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Keywords:

  • ART births;
  • assisted conception;
  • embryo;
  • ethnic background;
  • ICSI ;
  • infertility;
  • IVF

Objective

To assess the relationship between the ethnicity of women and the clinical success of in vitro fertilisation (IVF) or intracytoplasmic sperm injection (ICSI) treatment.

Design

Observational cohort study.

Setting

Nottingham University Research and Treatment Unit in Reproduction (NURTURE), UK.

Sample

A total of 1517 women, of which 1291 were white Europeans and 226 belonged to an ethnic minority group. All the women were undergoing their first cycle of assisted reproductive technology (ART) between 2006 and 2011.

Methods

All of the women underwent their first cycle of ART between 2006 and 2011.

Main outcome measures

Live birth rates following IVF or ICSI treatment.

Results

Although pre-treatment ovarian reserve variables [mean age, basal follicle stimulating hormone (FSH), and total antral follicle count] were significantly favourable in the ethnic group, the live birth rates were significantly lower in this group (35%) compared with the white European group (43.8%) (relative risk 0.8; 95% CI 0.66–0.97). On logistic regression analysis, ethnicity was an independent predictor of live birth rate (OR 0.688; 95% CI 0.513–0.924). After controlling for the other independent variables (age and FSH), the significant association between ethnicity and live birth rate remained strong (OR 0.591; 95% CI 0.425–0.822) on multivariate logistic regression analysis.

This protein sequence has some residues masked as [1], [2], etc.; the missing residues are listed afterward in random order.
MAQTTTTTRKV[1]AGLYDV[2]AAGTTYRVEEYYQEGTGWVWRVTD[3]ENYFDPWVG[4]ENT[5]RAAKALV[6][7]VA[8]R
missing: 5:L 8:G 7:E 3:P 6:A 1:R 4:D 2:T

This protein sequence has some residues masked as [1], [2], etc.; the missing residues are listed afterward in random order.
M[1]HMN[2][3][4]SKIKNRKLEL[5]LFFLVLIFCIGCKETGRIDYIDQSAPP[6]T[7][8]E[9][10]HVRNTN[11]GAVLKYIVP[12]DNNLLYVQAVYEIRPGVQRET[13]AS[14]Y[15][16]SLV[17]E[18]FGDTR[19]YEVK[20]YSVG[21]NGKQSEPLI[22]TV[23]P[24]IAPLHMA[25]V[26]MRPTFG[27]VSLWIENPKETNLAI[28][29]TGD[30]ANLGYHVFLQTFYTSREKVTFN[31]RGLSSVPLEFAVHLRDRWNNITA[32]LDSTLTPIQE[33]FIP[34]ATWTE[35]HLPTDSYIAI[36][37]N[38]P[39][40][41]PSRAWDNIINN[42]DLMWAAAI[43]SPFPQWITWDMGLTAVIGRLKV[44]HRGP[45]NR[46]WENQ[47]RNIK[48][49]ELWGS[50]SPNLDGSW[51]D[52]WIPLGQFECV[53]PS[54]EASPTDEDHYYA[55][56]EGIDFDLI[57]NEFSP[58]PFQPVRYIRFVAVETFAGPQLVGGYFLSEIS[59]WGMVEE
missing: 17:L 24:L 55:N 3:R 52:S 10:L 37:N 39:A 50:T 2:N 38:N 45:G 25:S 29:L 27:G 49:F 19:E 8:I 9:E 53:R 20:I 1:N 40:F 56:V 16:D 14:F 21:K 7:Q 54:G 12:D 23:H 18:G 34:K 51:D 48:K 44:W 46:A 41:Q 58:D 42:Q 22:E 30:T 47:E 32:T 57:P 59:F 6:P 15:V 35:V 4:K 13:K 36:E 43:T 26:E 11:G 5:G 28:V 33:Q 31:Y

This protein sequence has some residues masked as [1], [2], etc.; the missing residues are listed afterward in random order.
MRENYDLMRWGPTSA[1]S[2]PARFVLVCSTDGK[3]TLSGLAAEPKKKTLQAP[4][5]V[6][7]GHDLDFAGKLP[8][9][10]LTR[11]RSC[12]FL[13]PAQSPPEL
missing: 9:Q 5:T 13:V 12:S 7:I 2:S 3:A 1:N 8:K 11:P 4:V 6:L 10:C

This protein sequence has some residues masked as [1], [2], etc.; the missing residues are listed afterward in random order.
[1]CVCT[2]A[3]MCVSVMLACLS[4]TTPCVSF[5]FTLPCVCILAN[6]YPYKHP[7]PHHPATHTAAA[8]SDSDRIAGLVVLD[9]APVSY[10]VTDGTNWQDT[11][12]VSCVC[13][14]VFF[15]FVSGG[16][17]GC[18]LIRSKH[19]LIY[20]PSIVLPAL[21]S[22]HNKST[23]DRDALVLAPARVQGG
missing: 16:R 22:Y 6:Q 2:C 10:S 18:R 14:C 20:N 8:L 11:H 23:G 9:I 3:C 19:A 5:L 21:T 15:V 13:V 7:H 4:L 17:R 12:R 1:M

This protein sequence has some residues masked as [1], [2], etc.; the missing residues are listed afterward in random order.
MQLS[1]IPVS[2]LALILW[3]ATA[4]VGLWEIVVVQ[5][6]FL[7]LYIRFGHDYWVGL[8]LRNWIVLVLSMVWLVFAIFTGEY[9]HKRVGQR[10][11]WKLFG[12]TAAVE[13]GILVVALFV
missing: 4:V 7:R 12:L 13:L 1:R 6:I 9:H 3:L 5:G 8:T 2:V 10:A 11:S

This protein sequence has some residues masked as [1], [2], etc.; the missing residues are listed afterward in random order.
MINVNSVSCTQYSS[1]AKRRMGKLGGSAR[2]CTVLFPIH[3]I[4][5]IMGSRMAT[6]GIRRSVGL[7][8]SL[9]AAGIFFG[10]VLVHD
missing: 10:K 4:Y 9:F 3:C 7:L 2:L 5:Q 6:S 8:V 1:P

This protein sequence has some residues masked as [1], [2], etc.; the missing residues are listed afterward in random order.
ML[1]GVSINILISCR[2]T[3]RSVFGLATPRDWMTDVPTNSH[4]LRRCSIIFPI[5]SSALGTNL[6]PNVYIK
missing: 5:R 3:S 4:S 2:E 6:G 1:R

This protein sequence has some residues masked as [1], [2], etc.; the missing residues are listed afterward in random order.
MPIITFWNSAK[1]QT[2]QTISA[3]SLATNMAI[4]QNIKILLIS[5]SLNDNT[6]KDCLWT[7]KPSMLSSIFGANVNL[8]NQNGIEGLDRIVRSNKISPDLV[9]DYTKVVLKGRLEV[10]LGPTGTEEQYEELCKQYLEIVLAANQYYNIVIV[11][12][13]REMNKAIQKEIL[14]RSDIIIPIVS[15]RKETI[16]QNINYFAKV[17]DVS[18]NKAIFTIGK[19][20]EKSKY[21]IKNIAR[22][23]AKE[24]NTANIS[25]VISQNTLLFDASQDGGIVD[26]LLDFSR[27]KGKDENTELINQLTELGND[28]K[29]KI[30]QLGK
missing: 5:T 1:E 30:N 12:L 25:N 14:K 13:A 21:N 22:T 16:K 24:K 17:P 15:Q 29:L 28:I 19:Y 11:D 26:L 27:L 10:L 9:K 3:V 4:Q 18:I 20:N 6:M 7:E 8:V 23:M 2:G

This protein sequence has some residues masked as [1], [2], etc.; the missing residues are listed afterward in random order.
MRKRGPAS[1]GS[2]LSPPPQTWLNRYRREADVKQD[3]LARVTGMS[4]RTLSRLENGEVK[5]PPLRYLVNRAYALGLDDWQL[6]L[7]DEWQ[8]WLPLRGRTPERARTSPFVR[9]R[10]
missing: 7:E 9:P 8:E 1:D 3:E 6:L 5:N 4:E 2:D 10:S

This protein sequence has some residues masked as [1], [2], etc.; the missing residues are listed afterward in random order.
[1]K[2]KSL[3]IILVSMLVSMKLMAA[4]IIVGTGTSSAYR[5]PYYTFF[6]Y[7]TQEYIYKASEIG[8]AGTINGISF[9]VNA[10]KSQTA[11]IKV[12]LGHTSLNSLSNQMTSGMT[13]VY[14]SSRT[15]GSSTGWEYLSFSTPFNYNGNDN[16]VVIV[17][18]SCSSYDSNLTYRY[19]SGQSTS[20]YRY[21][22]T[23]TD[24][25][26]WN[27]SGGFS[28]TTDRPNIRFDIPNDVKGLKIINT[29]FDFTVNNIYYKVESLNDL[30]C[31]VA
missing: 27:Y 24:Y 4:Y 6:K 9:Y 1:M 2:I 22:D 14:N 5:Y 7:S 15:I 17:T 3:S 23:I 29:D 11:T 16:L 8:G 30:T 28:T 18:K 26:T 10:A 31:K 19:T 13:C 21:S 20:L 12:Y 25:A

Conclusions

Live birth rates following IVF or ICSI treatment were significantly lower in the ethnic minority group compared with white European women, which suggests that ethnicity is a major determinant of live birth following IVF treatment.